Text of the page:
A lot of it comes down to budget - and this was something that 'Game of Thrones' had in spades. "Instead of making 20 or 40 extras look like thousands, we actually got thousands," Ger laughs. "We still had to do a lot of tiling and VFX work to make it look like hundreds of thousands, but it's a lot, a lot of people."
More than that, the different units had to work together to recreate the different scenery - all in Belfast so they could shoot it in the one place. The likes of Iceland, Malta and so on were replicated in Belfast, complete with the same architecture and scale. "I don't know if it'll ever be done to that scale again, not at this scale," Ger admits.
By far, the most intricate scene in terms of Ger's work was one people may not expect - the infamous banquet scene in 'A Knight of the Seven Kingdoms', which featured the infamous Starbucks cup.
As Ger explains, the scene involved so many people and with veteran director David Nutter behind the camera, the various angles and takes from it meant that it was moving across the script from different stages. "You'd do one scene where it'd be, say, 8PM at night, and then David (Nutter, the director) might move on to another section that's at, y'know, 2AM or something - and you've got to remember where everyone is, change them out if needed, and then make them seem like they're more drunk or less drunk, depending on the time of night at the banquet."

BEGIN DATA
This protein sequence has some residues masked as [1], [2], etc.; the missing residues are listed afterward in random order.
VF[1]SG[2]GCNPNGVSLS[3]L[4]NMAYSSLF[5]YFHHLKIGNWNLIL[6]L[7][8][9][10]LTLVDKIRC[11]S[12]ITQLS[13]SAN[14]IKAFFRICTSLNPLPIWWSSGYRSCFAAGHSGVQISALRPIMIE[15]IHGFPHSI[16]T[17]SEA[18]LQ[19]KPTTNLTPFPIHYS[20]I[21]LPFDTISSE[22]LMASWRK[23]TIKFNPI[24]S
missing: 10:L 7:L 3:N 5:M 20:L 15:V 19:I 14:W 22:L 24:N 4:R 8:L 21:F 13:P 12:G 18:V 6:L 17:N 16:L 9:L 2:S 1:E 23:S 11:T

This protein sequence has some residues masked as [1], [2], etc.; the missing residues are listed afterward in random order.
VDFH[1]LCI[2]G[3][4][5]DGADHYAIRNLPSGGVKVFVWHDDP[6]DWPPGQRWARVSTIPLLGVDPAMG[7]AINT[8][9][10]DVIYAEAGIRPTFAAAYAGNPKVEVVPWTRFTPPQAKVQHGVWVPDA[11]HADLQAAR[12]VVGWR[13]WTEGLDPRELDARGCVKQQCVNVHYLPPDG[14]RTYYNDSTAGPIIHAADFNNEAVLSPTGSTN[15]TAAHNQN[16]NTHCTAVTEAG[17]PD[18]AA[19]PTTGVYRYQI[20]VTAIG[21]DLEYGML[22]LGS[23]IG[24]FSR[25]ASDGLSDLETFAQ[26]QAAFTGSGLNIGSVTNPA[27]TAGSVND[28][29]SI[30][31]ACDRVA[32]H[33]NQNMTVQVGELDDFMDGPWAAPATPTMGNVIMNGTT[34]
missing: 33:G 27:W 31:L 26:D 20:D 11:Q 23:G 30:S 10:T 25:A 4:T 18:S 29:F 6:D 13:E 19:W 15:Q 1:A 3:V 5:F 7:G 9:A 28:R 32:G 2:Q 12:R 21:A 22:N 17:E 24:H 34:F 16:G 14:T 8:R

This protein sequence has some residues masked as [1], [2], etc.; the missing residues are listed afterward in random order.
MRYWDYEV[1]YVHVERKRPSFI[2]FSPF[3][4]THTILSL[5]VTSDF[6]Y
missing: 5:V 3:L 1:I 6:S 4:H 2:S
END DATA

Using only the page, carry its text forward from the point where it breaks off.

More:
For all of the brouhaha surrounding the goof, there's so much more to 'Game of Thrones' and the work behind the scenes. "With extras, there's different levels of acting. Some have acting experience, some don't, so we have to give them backstories, work with them to make them viable and believable in that scene - and with this show, we have pre-visualisation so we can see where the camera's going to be, what it's going to look like, so they can act without what they're going to see."
Yet, for all of this intricate stagecraft and moving parts, goofs happen - and so it comes to the Starbucks cup.
"First of all," he laughs, "it's not a Starbucks cup! There's no Starbucks anywhere near the place!"
According to Ger, the issue of leaving something like a cup in shot happens by complete accident - what with producers and the like coming in and out of shots, or even just actors themselves not remembering to take it out of shot. "They're all blaming each other at this stage!"
"I don't know how it made through post," he adds, with a chuckle. After all, it went through grading, editing, post-production, and all of it - and yet still it remained.
"There's a first AD who worked on the sixth episode and we were discussing it the other day. Each scene is intricately gone through so many filters, criticised within an inch of its life - I refuse to believe that no-one saw that cup! Either it was left on purpose for some reason, who knows, I think they decided to leave it in for the laugh. Had to have been!"